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When Diana Ross crooned her immortal ”Love Hangover,” she probably didn’t have a waitress and short-order cook in mind. But who hasn’t felt that dreamy sparkle of hope in a sleep-deprived dawn? And who hasn’t wondered if the ”hangover” has nothing to do with love at all — just too many beers, too little sleep and too much unearned intimacy? This is the question, the dilemma, the reality explored by the hard-luck lovers in Terrence McNally’s Frankie and Johnny in the Clair de Lune.
In one night, beginning with a bit of boldly dramatized love-making, we watch as Frankie, the waitress, and Johnny, the cook, turn from what came naturally to what does not come naturally at all: the quest for lasting trust and love. From the moment the apartment comes into view amid a sea of vast high-rises, we are instantly attuned to Frankie’s imperatives: She is a woman of a certain age, living alone, barely making it, fully armored against the vagaries of love, and yet still somehow, despite herself, curious. Johnny emerges from the passion as the unexpected wild card. Instead of making his excuses and taking his leave, he begins professing loud, exuberant love for Frankie. The ingredients are set for a fascinating tug of war, love and humor and, by and large, we get it.
Buddeke and D’Ambrosio
(Photo by Scott Suchman)
The heart and soul of this production is the amazing Kate Buddeke, who gives a beautifully realized and believable performance as Frankie, caught superbly in posture, voice and face. We see a woman still capable of casual passion and maybe even a deep and fulfilling love. Yet in a hundred little ways she is poised to become the hermetic elderly apparition familiar to anyone who has lived in an apartment building — the keeper of a lonely life filled with tiny rituals. With this glimpse of the future, shown to us in the particular way Frankie moves about her apartment, Buddeke creates a poignant undercurrent to the burning question of whether she can love again before it is too late and whether Johnny is worth the risk. Despite her world-weary deadpan, we can see this woman grappling for truths in the face of Johnny’s adamancy and his flaws; his pufferies and his apparent sincerity. It is a riveting performance.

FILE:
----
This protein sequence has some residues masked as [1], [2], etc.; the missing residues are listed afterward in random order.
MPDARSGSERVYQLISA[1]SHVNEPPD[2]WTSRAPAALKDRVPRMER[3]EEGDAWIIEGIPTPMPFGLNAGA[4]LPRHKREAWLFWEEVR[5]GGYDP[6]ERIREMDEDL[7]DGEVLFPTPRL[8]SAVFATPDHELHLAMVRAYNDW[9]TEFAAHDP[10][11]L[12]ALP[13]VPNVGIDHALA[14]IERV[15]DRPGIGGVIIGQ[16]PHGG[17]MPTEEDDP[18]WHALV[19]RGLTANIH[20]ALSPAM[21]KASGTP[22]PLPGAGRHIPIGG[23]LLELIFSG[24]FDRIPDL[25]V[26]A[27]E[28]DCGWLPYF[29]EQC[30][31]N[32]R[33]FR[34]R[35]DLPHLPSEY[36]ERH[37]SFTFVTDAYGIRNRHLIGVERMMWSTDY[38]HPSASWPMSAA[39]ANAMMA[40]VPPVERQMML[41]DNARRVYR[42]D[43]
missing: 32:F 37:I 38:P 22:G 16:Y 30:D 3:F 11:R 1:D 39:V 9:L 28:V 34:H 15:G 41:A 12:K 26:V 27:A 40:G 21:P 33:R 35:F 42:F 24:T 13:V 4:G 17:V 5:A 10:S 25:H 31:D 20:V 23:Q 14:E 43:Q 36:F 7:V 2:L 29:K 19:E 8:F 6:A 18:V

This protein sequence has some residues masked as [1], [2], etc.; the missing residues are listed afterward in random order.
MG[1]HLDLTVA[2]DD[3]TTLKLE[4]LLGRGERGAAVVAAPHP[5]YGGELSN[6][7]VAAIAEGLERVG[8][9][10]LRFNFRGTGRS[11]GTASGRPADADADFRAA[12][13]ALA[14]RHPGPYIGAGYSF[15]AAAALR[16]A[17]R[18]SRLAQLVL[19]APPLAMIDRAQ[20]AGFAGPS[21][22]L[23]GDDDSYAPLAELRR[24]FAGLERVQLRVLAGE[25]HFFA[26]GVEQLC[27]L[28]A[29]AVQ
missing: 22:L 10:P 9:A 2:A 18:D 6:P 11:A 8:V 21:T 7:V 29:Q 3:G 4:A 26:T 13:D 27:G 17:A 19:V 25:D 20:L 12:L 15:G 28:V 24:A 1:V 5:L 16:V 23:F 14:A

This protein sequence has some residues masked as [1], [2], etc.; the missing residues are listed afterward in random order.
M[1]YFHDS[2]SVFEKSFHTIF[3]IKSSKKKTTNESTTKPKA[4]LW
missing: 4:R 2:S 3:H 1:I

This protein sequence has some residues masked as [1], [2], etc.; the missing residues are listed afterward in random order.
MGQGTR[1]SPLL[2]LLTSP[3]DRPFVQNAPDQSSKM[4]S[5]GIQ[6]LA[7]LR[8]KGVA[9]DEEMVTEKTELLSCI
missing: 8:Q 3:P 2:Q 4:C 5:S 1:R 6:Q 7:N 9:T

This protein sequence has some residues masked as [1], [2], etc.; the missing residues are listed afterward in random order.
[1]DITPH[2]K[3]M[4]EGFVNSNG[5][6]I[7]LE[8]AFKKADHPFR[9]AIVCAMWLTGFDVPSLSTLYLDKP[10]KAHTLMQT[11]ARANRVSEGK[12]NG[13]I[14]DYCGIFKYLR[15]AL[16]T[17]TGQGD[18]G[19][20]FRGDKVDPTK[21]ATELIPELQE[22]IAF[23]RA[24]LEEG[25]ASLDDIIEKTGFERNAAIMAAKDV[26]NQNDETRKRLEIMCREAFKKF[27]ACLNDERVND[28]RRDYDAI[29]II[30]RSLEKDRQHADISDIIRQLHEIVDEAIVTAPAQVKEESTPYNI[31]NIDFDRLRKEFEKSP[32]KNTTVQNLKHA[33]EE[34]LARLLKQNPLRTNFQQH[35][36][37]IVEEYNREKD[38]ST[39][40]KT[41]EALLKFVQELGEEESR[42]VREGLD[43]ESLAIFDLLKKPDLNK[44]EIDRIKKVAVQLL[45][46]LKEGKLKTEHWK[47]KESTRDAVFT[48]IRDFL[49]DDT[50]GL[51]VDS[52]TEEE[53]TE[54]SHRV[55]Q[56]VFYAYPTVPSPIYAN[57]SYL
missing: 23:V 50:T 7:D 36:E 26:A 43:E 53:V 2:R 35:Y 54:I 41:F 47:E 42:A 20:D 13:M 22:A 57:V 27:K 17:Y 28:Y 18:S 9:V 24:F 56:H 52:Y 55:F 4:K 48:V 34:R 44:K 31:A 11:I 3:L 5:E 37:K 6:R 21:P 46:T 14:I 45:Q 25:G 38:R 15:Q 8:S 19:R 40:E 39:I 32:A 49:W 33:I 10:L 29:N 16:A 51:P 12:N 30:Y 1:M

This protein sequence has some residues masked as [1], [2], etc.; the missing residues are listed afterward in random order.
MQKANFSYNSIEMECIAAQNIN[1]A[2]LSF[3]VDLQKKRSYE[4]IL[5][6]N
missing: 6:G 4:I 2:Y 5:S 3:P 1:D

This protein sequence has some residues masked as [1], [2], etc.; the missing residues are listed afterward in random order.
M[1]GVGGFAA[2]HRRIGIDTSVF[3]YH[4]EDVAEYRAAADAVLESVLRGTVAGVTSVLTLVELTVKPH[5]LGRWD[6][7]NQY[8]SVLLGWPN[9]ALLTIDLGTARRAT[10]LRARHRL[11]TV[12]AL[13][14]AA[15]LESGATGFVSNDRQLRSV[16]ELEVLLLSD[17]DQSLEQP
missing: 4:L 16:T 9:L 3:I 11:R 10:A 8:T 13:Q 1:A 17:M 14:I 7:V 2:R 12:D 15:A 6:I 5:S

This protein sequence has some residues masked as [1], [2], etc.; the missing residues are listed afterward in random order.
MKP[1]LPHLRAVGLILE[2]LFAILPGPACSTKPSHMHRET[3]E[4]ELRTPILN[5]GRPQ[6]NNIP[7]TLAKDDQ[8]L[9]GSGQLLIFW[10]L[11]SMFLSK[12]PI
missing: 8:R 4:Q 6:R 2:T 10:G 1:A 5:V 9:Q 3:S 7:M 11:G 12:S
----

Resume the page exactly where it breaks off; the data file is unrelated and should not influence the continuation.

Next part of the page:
Vito D’Ambrosio as Johnny is also hard to ignore, but not quite for the same reasons. He is simply too loud. In the intimacy of the Kreeger there are few issues of acoustics and, as Buddeke ably demonstrated, even an aside carries well. Certainly Johnny is the epitome of a boisterous demonstrative talkaholic, but nevertheless, people in reality do not bark non-stop at top volume (except when they’re staring at the moon or listening to Clair de Lune). They have more range, even if it’s non-verbal grunting (another of Buddeke’s skills). D’Ambrosio’s accent is also uneven, occasionally falling out of ”tough guy” and into something more cultivated, which rather muddies the waters — one of Frankie’s biggest questions is whether Johnny is ”for real.”
|Frankie and Johnny
in the Clair de Lune
Still, D’Ambrosio brings a lot of the necessary verve and persuasive charm to his Johnny along with a convincing physicality and some interesting notes of bitterness and sadness behind the bravado.
Director David Muse gives the production an alternating tightness and flow that makes the tension work along with the many laughs. The actors move and emote around a tiny one-room apartment, yet we never tire of the physical and emotional choreography. Neil Patel’s set is integral to the palpable mood of loneliness, as well as the comforts, of a huge anonymous city.
Nancy Schertler’s lighting also deserves mention. She has completely grasped the moods of apartment life at night: the darkness broken by city light across bed-sheets, incandescent lamp-light amid hours of talk, and the coming of dawn. She truly captures the long night that brings the day and its inevitable hang-over. A drama worth seeing, Frankie and Johnny will stay with you after you leave the theater — but it’s a hangover you won’t want to cure.